Guafo Island: where two paradigms collide

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Guafo Island, a pristine paradise. Photo: WWF ChileGuafo Island, a pristine paradise. Photo: WWF Chile

By Paula Fernandez
The sale of an island located southwest of Chiloé Island, off the coast of Chilean Patagonia, has raised ire and passions in recent weeks. And the island has also become fertile terrain for the new, national debate underway in Chile over what kind of constitution this small, South American country must create so as to better protect its natural environment if a plebiscite planned for this Sunday is approved by the nation’s 18 million citizens.
At play is Guafo Island, a sacred spot for the indigenous Huilliche people and a hotspot for biodiversity. Its coastal waters host the endangered blue whales, which come to feed here with their young. The largest colony of the sooty shearwater (Puffinus griseus) birds in the world is found here, with an estimated population numbering an incredible 4 million specimens. The 214-square kilometer island, with its high mountains and cliffs, coastal Olivillo forests, and abundant marine life, is prized by scientists and conservationists and they are raising alarm. 
The controversy began to erupt when the island appeared in a September advertisement placed in the New York Times by Private Islands Inc. (, which in addition to Guafo Island is selling five other islands in Chile: Cui Cui, Lacao, Tortuga, Imelev and San Pedro. The ad featuring Guafo, which listed the island as available for purchase at US$ 20 million, sparked widespread outcry in Twitter and other social media and soon thereafter became the subject of several stories in national and international media.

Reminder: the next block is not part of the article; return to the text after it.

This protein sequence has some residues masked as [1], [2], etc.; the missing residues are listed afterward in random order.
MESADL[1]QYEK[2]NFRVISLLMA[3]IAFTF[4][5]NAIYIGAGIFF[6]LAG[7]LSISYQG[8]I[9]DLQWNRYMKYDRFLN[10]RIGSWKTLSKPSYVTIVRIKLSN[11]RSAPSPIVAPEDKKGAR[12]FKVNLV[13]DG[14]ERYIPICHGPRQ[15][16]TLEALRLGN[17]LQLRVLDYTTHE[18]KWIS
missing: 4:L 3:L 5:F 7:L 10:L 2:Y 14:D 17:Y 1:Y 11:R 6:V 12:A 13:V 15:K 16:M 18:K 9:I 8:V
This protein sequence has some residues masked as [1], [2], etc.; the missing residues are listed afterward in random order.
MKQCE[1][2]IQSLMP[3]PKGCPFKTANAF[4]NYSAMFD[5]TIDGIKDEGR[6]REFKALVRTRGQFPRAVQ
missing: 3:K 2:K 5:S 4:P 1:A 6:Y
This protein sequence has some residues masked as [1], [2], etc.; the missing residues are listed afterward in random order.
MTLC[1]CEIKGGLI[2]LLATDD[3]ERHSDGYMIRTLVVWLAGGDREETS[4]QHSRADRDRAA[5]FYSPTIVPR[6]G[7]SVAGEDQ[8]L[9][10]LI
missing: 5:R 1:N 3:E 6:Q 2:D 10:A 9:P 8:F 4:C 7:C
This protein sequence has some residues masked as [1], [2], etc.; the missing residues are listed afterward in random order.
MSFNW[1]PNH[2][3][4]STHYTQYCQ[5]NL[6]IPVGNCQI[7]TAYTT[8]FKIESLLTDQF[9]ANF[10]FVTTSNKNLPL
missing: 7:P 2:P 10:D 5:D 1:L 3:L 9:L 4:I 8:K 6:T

Indigenous protection
Since January, the 11 Huilliche communities in the area have been requesting the protection of, at minimum, the island's coastal areas through the initiative "Wafo Wapi, ancestral territory for conservation.” The effort is supported by the artisanal fishermen's unions of Quellón, Chiloe, and the conservation group WWF Chile. Yacqueline Montecinos, head of marine biodiversity for WWF Chile, told Patagon Journal that for more than a decade Isla Guafo has been identified as a conservation priority and as such her organization is providing their proposal with technical support. 
Their request for a Marine and Coastal Areas for Indigenous People (MCAIP) was declared admissible by the Chile’s fisheries ministry in January. But a 2017 proposal to protect the entire island, due to its ecological importance, has languished in Chile’s Congress with no success. 
Artisanal fishing is practiced by local indigenous communities. Photo: WWF ChileArtisanal fishing is practiced by local indigenous communities. Photo: WWF Chile

Historical context
Guafo Island has had few occupants throughout its history. Archaeologists have found conchales, or shell middens, on Guafo Island dating back to 3300 years ago, indicating that it was once the home to indigenous communities that later may have moved on to other islands. In 1903, a lighthouse was built by the Chilean Navy here, due to the island's strategic position. About 20 years later, a whaling plant was installed on Guafo Island, with as many as 120 workers until the plant ceased operations in 1937.